Burlington N. & Santa Fe Ry. Co. v. White, 548 U.S. 53 (2006) (clarifying the type of adverse
action necessary to support a retaliation claim).
To succeed on the third prong of the prima facie case, Plaintiff must produce evidence
that Defendant treated similarly situated employees outside of his protected class more favorably
than him. Holifield v. Reno, 115 F.3d 1555, 1562 (11th Cir. 1997), abrogated on other grounds
by Burlington, 548 U.S. 53. In the work rules/discipline context, the Eleventh Circuit has
adopted a test which requires a plaintiff to show that his “comparator” is “similarly situated to
the plaintiff in all relevant respects” and that the “quantity and quality of the comparator’s
misconduct must be nearly identical.” Stone & Webster Constr., Inc. v. U.S. Dep’t of Labor, 684
F.3d 1127, 1135 (11th Cir. 2012) (citations omitted). “We ask whether the comparator is
involved in the same or similar conduct as the plaintiff yet disciplined in a different way.” Id.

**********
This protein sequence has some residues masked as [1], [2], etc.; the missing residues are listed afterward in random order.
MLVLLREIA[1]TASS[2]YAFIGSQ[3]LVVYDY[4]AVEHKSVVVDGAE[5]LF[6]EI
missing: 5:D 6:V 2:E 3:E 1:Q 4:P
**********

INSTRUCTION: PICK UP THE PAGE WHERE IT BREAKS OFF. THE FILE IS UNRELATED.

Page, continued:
That is, “[t]he comparator must be nearly identical to the plaintiff to prevent courts from secondguessing a reasonable decision by the employer.” Wilson, 376 F.3d at 1091. The relevant
inquiry in an employment-discrimination action involving discipline is whether the employer
subjected the employees to different work policies. See Lathem v. Dep’t of Children & Youth
Servs., 172 F.3d 786, 793 (11th Cir. 1999).
In Davis, the Eleventh Circuit analyzed a race discrimination claim based on negative job
evaluations. 245 F.3d at 1240-43. There, the plaintiff -- a police officer -- claimed that a
counseling memorandum and a job performance memorandum from his superiors constituted
adverse employment actions. Id. at 1240. Neither evaluation led to a loss of pay, a loss of
benefits, nor a negative annual performance evaluation.
Id. The plaintiff argued that the
evaluations qualified as adverse employment actions because they would remain in his personnel
file and could hinder his ability to obtain a better employment position in the future. Id. at 1241.
To the contrary, the Eleventh Circuit concluded that the memoranda were not adverse
employment actions because the plaintiff could not show tangible consequences that he suffered
from their issuance. Id. at 1243. The Davis opinion recognized that several courts have found
that “criticisms of an employee’s job performance—written or oral—that do not lead to tangible
job consequences will rarely form a permissible predicate for a Title VII suit.” Id. at 1241. It